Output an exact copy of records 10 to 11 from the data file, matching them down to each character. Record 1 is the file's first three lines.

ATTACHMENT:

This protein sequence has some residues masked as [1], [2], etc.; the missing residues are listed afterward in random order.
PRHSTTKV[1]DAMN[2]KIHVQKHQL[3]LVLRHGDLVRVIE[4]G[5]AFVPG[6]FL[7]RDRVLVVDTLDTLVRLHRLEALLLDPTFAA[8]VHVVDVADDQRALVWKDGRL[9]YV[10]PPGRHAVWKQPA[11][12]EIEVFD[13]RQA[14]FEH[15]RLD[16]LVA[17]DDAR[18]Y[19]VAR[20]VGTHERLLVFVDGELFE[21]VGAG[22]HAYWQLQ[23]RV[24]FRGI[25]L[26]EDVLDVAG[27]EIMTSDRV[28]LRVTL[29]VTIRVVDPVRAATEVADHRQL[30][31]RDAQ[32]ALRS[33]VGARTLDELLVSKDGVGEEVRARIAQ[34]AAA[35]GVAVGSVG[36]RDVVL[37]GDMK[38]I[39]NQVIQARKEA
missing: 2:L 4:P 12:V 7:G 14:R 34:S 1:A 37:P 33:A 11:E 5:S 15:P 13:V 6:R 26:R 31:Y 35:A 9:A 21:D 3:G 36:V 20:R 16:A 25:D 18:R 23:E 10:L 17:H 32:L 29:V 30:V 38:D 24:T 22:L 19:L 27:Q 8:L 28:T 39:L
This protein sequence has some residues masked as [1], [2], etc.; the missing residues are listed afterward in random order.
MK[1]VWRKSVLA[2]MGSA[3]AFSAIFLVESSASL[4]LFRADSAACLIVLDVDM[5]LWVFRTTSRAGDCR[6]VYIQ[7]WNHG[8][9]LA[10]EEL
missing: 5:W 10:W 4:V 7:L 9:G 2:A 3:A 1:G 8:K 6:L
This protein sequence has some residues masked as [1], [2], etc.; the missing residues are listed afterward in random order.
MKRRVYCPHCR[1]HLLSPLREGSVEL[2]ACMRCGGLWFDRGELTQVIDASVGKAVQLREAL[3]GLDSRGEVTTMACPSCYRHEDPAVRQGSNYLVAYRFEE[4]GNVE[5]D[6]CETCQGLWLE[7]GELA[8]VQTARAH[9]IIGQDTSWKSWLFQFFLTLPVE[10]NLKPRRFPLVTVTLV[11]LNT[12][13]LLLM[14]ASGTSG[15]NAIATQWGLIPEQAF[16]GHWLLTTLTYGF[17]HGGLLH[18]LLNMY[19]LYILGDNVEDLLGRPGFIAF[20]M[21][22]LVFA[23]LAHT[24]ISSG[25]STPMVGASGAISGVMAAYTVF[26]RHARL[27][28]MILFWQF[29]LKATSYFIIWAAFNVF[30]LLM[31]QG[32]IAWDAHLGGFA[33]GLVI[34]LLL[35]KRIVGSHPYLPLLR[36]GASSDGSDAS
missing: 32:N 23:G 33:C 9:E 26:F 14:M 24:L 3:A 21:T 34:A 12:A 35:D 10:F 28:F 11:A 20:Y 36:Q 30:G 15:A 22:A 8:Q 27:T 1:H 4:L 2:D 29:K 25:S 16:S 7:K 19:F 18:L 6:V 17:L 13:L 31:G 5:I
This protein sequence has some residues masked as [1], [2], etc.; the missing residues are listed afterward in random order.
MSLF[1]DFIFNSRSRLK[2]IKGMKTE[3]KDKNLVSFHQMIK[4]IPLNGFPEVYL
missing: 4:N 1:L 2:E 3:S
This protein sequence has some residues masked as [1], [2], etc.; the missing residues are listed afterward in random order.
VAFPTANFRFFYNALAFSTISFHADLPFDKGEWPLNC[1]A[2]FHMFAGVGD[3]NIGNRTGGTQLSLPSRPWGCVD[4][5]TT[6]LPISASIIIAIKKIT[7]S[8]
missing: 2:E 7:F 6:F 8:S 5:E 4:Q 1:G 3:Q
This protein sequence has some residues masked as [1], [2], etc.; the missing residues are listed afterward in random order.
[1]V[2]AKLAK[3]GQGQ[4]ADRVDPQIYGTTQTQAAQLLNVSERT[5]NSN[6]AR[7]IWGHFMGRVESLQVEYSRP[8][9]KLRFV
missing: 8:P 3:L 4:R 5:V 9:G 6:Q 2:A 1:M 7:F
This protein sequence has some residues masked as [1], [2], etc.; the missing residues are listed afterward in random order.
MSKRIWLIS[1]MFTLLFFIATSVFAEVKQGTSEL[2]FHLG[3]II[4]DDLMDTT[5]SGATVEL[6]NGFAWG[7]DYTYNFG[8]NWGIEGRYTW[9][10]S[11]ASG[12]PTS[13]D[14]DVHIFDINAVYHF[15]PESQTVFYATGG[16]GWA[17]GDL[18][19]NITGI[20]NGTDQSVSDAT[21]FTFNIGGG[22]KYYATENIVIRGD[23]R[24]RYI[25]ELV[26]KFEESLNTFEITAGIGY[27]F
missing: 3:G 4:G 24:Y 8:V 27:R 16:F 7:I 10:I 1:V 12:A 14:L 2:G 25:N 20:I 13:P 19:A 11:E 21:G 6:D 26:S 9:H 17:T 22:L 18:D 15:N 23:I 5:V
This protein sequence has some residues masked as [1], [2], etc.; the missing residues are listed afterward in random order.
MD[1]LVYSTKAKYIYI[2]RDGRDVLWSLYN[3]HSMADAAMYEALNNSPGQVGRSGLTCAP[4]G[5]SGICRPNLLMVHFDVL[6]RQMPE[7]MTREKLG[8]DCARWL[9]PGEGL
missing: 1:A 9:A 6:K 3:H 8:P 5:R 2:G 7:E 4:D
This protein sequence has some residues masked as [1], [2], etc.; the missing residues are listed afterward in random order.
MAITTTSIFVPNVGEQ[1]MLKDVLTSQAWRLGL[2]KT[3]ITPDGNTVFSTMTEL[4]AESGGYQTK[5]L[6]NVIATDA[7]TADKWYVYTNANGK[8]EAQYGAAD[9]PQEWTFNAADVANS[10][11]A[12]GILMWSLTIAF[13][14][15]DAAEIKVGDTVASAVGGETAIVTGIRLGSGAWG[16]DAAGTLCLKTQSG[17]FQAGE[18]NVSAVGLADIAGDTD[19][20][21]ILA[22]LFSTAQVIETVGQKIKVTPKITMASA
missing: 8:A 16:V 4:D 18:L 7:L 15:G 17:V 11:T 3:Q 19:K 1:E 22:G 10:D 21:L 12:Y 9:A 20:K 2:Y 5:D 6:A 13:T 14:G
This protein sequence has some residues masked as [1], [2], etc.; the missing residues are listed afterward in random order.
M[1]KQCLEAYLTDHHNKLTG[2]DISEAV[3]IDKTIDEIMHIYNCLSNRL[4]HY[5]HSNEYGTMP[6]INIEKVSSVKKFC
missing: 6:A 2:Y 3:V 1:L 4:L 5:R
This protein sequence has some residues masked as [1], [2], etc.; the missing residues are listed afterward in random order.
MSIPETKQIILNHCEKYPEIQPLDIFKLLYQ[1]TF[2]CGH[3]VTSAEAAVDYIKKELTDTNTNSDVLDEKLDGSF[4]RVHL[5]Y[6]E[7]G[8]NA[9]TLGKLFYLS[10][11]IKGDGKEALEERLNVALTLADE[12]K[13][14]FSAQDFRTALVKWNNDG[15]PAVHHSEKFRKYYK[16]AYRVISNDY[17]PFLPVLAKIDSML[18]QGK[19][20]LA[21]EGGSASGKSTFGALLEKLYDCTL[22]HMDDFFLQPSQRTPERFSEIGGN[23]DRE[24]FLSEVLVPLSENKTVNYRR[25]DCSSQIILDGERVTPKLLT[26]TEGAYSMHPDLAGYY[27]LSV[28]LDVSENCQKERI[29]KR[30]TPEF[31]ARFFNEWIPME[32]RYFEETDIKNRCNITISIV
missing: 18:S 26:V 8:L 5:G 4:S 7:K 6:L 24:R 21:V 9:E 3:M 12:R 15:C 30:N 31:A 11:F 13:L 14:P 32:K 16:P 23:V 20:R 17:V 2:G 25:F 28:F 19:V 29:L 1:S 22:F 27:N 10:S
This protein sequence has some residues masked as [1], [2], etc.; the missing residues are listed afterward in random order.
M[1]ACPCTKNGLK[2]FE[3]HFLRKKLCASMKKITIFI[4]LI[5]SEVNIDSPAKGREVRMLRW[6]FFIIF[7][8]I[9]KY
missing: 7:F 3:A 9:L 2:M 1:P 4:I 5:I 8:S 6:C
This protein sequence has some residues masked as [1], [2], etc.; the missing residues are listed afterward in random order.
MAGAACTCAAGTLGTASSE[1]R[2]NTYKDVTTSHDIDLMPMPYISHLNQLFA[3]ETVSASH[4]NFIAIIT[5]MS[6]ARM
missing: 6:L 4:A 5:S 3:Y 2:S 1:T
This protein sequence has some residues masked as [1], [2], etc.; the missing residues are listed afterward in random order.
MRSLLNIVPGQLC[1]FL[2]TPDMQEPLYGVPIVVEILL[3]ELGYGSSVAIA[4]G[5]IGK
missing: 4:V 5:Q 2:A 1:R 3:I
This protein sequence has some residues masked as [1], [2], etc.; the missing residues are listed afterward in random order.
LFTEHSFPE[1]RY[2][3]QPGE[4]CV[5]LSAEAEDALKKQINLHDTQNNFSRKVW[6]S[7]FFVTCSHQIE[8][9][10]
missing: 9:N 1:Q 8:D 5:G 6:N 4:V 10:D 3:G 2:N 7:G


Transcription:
This protein sequence has some residues masked as [1], [2], etc.; the missing residues are listed afterward in random order.
M[1]KQCLEAYLTDHHNKLTG[2]DISEAV[3]IDKTIDEIMHIYNCLSNRL[4]HY[5]HSNEYGTMP[6]INIEKVSSVKKFC
missing: 6:A 2:Y 3:V 1:L 4:L 5:R
This protein sequence has some residues masked as [1], [2], etc.; the missing residues are listed afterward in random order.
MSIPETKQIILNHCEKYPEIQPLDIFKLLYQ[1]TF[2]CGH[3]VTSAEAAVDYIKKELTDTNTNSDVLDEKLDGSF[4]RVHL[5]Y[6]E[7]G[8]NA[9]TLGKLFYLS[10][11]IKGDGKEALEERLNVALTLADE[12]K[13][14]FSAQDFRTALVKWNNDG[15]PAVHHSEKFRKYYK[16]AYRVISNDY[17]PFLPVLAKIDSML[18]QGK[19][20]LA[21]EGGSASGKSTFGALLEKLYDCTL[22]HMDDFFLQPSQRTPERFSEIGGN[23]DRE[24]FLSEVLVPLSENKTVNYRR[25]DCSSQIILDGERVTPKLLT[26]TEGAYSMHPDLAGYY[27]LSV[28]LDVSENCQKERI[29]KR[30]TPEF[31]ARFFNEWIPME[32]RYFEETDIKNRCNITISIV
missing: 18:S 26:V 8:L 5:G 4:S 7:K 6:L 24:R 21:V 9:E 3:M 12:R 15:C 30:N 31:A 11:F 13:L 14:P 32:K 16:P 23:V 20:R 17:V 2:G 25:F 28:F 19:V 29:L 1:S 22:F 27:N 10:S